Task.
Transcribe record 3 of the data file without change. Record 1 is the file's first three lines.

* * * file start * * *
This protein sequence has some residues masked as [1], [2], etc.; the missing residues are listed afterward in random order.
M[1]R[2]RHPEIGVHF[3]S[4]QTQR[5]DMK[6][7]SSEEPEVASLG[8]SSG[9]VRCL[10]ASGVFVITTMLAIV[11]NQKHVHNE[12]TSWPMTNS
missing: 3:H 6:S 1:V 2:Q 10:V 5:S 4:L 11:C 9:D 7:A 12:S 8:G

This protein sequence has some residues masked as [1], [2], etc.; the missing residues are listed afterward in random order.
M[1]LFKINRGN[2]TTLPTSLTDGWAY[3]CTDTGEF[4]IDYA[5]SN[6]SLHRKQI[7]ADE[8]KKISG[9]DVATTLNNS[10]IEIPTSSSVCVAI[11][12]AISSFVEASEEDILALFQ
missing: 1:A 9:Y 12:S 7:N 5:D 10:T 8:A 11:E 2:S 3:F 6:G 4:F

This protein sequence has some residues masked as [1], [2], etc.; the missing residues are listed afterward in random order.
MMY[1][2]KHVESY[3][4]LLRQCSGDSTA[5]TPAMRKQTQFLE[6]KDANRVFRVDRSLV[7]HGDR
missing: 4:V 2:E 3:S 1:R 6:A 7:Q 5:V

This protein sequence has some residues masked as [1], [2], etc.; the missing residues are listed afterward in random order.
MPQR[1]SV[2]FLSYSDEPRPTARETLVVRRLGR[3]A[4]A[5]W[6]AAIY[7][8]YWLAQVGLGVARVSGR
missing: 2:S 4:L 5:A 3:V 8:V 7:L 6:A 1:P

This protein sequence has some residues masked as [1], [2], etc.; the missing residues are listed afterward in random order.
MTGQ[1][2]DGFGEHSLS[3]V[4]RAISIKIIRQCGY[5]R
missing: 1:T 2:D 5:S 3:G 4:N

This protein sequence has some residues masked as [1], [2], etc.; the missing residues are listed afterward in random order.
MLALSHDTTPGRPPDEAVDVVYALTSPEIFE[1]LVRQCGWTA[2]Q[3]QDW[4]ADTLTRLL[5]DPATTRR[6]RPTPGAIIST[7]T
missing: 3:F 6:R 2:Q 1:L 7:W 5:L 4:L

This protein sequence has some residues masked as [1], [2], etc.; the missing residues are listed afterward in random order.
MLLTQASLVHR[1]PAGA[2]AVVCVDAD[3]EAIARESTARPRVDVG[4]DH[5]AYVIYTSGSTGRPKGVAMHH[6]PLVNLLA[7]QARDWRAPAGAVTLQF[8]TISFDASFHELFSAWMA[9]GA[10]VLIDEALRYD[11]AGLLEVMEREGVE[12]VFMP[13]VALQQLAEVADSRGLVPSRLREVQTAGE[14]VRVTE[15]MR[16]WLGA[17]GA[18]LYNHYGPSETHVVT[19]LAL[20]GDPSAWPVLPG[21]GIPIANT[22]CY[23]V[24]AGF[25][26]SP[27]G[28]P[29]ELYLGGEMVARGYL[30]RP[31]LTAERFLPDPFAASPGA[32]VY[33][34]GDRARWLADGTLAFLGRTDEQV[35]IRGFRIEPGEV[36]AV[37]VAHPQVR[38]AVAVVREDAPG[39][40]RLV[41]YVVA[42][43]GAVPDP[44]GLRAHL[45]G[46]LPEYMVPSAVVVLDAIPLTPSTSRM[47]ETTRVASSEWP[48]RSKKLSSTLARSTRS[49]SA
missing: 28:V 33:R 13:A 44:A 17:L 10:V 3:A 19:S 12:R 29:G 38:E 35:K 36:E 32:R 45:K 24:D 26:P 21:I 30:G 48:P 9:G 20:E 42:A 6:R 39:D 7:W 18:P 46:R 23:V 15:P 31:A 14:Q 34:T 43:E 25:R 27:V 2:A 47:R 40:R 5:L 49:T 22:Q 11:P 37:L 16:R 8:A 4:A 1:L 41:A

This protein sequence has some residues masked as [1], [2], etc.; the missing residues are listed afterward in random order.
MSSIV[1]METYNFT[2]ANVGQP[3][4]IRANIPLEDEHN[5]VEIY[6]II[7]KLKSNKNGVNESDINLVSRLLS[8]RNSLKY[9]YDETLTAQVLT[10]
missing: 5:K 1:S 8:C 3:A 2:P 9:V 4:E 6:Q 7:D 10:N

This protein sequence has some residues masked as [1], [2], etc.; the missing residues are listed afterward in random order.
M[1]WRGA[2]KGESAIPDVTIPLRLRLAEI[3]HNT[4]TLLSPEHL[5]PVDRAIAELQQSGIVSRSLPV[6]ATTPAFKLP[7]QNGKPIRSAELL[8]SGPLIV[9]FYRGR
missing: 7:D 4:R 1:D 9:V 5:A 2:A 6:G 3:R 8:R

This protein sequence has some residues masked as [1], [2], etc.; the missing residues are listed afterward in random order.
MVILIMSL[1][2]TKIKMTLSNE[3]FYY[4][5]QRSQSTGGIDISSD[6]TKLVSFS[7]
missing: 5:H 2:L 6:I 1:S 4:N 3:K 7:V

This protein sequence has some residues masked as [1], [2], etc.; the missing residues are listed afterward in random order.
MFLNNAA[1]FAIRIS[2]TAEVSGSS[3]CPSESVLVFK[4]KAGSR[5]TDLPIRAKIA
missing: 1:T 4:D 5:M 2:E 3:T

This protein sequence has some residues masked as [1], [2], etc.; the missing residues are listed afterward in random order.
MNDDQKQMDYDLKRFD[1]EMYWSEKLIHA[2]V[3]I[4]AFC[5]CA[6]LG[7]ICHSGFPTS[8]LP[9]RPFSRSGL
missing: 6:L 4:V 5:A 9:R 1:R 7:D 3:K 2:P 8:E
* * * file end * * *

This protein sequence has some residues masked as [1], [2], etc.; the missing residues are listed afterward in random order.
MMY[1][2]KHVESY[3][4]LLRQCSGDSTA[5]TPAMRKQTQFLE[6]KDANRVFRVDRSLV[7]HGDR
missing: 4:V 2:E 3:S 1:R 6:A 7:Q 5:V